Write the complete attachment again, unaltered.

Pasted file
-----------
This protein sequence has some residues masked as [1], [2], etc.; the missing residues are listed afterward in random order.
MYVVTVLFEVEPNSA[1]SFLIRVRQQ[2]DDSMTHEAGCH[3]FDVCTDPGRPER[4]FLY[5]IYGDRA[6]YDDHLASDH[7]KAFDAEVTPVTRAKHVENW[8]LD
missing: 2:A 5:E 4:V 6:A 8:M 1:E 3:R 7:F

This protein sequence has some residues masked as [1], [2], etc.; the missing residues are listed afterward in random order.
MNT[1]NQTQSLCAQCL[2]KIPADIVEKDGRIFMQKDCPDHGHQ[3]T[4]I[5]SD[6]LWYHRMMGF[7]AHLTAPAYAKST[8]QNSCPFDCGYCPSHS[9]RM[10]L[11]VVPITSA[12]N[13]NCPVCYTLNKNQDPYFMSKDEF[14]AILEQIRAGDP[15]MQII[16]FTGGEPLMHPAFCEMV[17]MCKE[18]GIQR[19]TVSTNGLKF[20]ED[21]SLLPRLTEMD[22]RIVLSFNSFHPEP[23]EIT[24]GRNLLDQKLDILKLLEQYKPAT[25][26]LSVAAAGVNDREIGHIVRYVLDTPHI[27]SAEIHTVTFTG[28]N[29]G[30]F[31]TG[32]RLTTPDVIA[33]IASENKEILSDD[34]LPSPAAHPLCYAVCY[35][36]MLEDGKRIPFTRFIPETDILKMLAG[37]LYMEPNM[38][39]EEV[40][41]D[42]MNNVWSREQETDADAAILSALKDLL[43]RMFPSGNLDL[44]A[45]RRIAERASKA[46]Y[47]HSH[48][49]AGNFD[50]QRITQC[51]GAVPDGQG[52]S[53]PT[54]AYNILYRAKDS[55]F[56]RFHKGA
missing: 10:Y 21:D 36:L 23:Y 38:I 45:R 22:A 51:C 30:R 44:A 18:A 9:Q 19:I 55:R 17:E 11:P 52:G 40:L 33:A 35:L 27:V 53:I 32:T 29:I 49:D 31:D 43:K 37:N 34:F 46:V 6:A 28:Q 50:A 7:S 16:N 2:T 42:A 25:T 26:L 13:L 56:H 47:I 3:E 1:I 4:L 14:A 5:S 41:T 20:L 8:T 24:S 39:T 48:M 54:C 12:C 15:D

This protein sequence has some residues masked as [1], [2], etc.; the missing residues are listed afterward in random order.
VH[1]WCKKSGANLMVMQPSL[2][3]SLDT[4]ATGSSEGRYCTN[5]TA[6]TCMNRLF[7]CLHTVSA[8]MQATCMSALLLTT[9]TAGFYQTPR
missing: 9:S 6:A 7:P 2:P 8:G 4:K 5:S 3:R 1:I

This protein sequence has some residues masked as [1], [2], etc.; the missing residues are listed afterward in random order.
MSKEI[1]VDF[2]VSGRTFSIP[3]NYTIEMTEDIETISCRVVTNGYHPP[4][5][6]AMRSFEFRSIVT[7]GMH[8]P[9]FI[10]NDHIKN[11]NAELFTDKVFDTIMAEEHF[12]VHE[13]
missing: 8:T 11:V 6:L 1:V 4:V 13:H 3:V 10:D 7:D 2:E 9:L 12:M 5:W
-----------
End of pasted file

This protein sequence has some residues masked as [1], [2], etc.; the missing residues are listed afterward in random order.
MYVVTVLFEVEPNSA[1]SFLIRVRQQ[2]DDSMTHEAGCH[3]FDVCTDPGRPER[4]FLY[5]IYGDRA[6]YDDHLASDH[7]KAFDAEVTPVTRAKHVENW[8]LD
missing: 2:A 5:E 4:V 6:A 8:M 1:E 3:R 7:F

This protein sequence has some residues masked as [1], [2], etc.; the missing residues are listed afterward in random order.
MNT[1]NQTQSLCAQCL[2]KIPADIVEKDGRIFMQKDCPDHGHQ[3]T[4]I[5]SD[6]LWYHRMMGF[7]AHLTAPAYAKST[8]QNSCPFDCGYCPSHS[9]RM[10]L[11]VVPITSA[12]N[13]NCPVCYTLNKNQDPYFMSKDEF[14]AILEQIRAGDP[15]MQII[16]FTGGEPLMHPAFCEMV[17]MCKE[18]GIQR[19]TVSTNGLKF[20]ED[21]SLLPRLTEMD[22]RIVLSFNSFHPEP[23]EIT[24]GRNLLDQKLDILKLLEQYKPAT[25][26]LSVAAAGVNDREIGHIVRYVLDTPHI[27]SAEIHTVTFTG[28]N[29]G[30]F[31]TG[32]RLTTPDVIA[33]IASENKEILSDD[34]LPSPAAHPLCYAVCY[35][36]MLEDGKRIPFTRFIPETDILKMLAG[37]LYMEPNM[38][39]EEV[40][41]D[42]MNNVWSREQETDADAAILSALKDLL[43]RMFPSGNLDL[44]A[45]RRIAERASKA[46]Y[47]HSH[48][49]AGNFD[50]QRITQC[51]GAVPDGQG[52]S[53]PT[54]AYNILYRAKDS[55]F[56]RFHKGA
missing: 10:Y 21:D 36:L 23:Y 38:I 45:R 22:A 51:C 30:R 44:A 18:A 9:Q 19:I 55:R 17:E 11:P 52:G 40:L 33:A 35:L 27:V 53:I 32:T 29:I 49:D 31:D 43:K 37:N 34:F 46:V 6:A 28:Q 50:A 7:S 16:N 2:T 42:A 25:T 26:L 13:L 56:H 47:I 3:E 1:I 4:L 14:A 5:S 41:T 20:L 8:T 24:S 39:T 48:M 54:C 12:C 15:D

This protein sequence has some residues masked as [1], [2], etc.; the missing residues are listed afterward in random order.
VH[1]WCKKSGANLMVMQPSL[2][3]SLDT[4]ATGSSEGRYCTN[5]TA[6]TCMNRLF[7]CLHTVSA[8]MQATCMSALLLTT[9]TAGFYQTPR
missing: 9:S 6:A 7:P 2:P 8:G 4:K 5:S 3:R 1:I

This protein sequence has some residues masked as [1], [2], etc.; the missing residues are listed afterward in random order.
MSKEI[1]VDF[2]VSGRTFSIP[3]NYTIEMTEDIETISCRVVTNGYHPP[4][5][6]AMRSFEFRSIVT[7]GMH[8]P[9]FI[10]NDHIKN[11]NAELFTDKVFDTIMAEEHF[12]VHE[13]
missing: 8:T 11:V 6:L 1:V 4:V 13:H 3:V 10:D 7:D 2:E 9:L 12:M 5:W